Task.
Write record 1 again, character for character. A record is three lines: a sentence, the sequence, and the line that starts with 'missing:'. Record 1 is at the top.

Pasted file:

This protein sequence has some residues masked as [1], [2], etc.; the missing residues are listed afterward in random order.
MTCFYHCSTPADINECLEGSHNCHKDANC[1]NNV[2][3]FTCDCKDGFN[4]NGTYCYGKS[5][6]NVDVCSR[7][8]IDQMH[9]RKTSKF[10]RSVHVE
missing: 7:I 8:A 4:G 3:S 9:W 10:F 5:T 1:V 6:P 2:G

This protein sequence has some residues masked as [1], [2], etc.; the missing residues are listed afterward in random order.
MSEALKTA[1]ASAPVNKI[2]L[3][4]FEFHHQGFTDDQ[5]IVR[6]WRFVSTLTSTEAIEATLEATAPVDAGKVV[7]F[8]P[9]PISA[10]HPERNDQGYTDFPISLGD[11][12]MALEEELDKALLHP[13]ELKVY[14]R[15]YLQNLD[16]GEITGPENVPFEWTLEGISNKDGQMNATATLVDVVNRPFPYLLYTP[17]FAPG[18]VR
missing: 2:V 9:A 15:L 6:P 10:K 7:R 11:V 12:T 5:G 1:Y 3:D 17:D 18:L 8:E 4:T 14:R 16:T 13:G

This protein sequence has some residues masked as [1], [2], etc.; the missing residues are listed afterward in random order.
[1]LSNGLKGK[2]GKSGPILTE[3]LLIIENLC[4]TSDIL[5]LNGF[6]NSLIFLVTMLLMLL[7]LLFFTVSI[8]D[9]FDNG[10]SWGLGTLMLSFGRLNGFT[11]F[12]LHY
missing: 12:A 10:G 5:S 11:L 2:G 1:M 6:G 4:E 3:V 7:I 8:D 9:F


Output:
This protein sequence has some residues masked as [1], [2], etc.; the missing residues are listed afterward in random order.
MTCFYHCSTPADINECLEGSHNCHKDANC[1]NNV[2][3]FTCDCKDGFN[4]NGTYCYGKS[5][6]NVDVCSR[7][8]IDQMH[9]RKTSKF[10]RSVHVE
missing: 7:I 8:A 4:G 3:S 9:W 10:F 5:T 1:V 6:P 2:G